Today, we drove along the Cook Inlet for some more photos then headed to the Alaska Wildlife Conservation Park about 45 miles south of Anchorage. It’s here that orphaned wildlife is nursed to adulthood and injured animals are mended and rehabilitated before being released back into the wild.
The tide in Cook Inlet was on the way and the mud flats were disappearing. In the distance, we could see a line of beautiful snow-capped mountains:
In the late 1700s, Captain James Cook sailed up the inlet now named for him looking for a Northwest Passage that would allow ships to go directly from Asia across the top of North America to Europe. When he arrived at the present day location of Anchorage, the inlet split north and east. He first went north (up what is now called the Knik Arm) and, when he could go no further, he came back to the split and headed east. When he ran into the end of that tributary, he wrote that he “had to turn again” and that waterway is known as Turnagain Arm.
We stopped at Beluga Point to see if we could see any of the white whales:
Although the view was great, no whales to be seen…
We continued on to the wildlife park and were met by this prickly little guy –
There were some moose lounging about:
Not bad for a backyard view –
There were some various other animals there…
Had a very nice time visiting all the animals. Lots more pics in today’s Photo Album. Don’t forget, you can click on the pictures to enlarge them!
The earthquake in 1964 was quite an event here. It lasted nearly 5 minutes and registered 9.2 on the Richter Scale. It is believed that it was even higher than that as 9.2 was the top of the scale at that time.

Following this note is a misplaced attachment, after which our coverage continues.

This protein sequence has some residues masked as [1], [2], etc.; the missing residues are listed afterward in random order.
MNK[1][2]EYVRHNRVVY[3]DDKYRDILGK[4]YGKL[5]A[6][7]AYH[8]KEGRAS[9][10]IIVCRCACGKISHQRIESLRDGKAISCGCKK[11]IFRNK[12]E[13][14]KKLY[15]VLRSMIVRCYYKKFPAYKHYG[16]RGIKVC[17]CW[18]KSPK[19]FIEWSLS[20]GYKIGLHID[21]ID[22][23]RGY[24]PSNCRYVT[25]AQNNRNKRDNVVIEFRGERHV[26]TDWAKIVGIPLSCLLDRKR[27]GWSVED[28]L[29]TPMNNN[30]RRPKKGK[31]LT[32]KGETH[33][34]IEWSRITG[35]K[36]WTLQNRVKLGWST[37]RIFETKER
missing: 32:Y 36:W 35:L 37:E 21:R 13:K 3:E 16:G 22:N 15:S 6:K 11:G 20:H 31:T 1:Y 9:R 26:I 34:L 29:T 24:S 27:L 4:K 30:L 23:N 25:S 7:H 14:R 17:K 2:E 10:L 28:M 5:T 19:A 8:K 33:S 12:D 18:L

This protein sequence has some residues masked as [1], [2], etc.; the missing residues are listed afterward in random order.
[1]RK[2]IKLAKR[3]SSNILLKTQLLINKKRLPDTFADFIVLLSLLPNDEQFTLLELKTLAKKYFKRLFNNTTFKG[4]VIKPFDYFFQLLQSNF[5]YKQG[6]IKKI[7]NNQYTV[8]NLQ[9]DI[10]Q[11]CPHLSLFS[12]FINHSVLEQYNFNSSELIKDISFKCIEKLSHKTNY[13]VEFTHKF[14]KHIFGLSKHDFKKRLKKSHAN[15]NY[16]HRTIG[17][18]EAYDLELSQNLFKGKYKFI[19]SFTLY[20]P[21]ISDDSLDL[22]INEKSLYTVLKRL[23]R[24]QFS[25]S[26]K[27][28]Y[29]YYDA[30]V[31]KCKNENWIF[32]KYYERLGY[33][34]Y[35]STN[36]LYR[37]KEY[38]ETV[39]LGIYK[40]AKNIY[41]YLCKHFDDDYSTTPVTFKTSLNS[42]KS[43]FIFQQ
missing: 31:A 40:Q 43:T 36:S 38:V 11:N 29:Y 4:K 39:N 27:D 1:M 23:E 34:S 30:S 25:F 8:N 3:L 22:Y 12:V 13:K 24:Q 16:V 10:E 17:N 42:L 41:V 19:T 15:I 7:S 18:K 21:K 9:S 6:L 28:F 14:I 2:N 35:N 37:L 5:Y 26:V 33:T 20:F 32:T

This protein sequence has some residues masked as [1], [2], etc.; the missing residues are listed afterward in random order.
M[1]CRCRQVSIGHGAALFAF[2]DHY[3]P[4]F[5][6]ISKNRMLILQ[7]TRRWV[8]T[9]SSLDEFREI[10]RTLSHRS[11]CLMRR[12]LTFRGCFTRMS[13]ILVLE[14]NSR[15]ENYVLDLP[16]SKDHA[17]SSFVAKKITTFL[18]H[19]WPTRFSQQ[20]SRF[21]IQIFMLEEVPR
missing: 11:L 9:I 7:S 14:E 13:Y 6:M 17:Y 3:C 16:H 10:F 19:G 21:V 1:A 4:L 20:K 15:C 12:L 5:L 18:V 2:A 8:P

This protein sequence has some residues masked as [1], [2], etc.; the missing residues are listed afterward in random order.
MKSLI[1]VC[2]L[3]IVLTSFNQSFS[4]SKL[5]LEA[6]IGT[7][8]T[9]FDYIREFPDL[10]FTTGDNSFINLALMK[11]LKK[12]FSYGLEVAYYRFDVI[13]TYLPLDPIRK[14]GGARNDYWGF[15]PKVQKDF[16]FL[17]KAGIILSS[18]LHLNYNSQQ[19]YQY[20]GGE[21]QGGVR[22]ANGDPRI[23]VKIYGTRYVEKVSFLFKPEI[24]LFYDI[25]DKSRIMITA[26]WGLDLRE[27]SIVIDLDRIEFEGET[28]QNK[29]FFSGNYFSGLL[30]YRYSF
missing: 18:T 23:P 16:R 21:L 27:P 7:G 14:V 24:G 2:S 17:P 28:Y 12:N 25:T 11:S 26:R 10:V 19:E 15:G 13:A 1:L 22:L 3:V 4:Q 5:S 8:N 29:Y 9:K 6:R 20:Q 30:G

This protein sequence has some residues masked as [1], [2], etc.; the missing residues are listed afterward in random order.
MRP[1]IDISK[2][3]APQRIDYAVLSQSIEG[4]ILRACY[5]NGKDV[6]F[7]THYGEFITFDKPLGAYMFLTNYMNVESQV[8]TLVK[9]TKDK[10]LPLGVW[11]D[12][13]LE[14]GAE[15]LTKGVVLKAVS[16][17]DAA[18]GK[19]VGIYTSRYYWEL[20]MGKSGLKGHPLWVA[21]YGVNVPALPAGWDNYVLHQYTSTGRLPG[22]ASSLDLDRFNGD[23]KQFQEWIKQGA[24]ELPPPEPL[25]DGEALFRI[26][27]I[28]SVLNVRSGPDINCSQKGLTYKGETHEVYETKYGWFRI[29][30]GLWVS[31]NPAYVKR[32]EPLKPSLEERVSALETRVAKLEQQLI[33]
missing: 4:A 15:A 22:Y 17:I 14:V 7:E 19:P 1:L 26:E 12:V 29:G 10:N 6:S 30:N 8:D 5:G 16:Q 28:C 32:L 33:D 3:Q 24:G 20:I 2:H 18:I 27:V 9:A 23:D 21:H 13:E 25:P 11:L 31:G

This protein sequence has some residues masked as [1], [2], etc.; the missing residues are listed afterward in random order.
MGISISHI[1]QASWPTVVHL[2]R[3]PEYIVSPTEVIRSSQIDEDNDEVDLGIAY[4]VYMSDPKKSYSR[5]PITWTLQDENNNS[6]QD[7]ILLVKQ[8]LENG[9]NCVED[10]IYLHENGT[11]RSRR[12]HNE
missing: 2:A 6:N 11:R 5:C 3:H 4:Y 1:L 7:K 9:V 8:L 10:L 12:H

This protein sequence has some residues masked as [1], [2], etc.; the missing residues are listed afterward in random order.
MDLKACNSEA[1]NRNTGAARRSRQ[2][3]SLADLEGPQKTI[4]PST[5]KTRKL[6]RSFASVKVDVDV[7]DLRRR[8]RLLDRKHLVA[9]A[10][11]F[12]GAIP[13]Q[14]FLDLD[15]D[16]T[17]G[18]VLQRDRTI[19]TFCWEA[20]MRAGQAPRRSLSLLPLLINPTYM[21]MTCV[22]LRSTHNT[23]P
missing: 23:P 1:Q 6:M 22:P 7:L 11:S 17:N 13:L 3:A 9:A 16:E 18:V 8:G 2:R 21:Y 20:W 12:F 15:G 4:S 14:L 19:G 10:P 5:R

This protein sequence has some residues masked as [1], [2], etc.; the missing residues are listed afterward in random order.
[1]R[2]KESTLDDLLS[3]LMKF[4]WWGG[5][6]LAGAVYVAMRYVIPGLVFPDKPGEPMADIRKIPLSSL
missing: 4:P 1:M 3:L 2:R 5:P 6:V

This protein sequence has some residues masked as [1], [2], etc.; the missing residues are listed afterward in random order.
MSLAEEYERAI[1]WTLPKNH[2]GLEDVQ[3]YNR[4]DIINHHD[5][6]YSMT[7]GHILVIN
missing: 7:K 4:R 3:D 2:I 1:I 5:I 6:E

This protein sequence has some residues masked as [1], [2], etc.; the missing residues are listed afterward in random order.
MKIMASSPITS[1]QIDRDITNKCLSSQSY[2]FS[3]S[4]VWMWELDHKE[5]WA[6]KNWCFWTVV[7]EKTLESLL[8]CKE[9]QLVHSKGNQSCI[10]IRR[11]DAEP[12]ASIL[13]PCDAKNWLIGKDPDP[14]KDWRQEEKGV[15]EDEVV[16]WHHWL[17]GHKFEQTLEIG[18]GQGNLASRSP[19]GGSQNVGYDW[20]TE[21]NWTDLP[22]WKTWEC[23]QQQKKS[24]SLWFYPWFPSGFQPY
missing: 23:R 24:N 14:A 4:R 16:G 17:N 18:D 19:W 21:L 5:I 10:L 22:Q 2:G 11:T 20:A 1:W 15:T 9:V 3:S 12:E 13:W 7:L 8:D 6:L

Large amounts of ground sank as a result of the earthquake. Some as much as 15 feet straight down. Two coastal towns, Portage and Girdwood, were both heavily damaged in the quake. Girdwood was moved several miles inland and rebuilt. Portage was abandoned. Here are some of the original cabins that stood before the quake:
Another consequence of the quake: saltwater poured in over the now lowered land and the salinity killed trees. However, that same salinity helped preserve these trees permanently and they have become great nesting places and perches for eagles and other large birds.
The tide was receding and we walked out into Portage Creek to look at the damaged shack above and checked out the mudflats:
I bravely prove that the mud flats are nothing to be afraid of:
Matthew doesn’t quite believe me and does his best impression of levitating across the creek: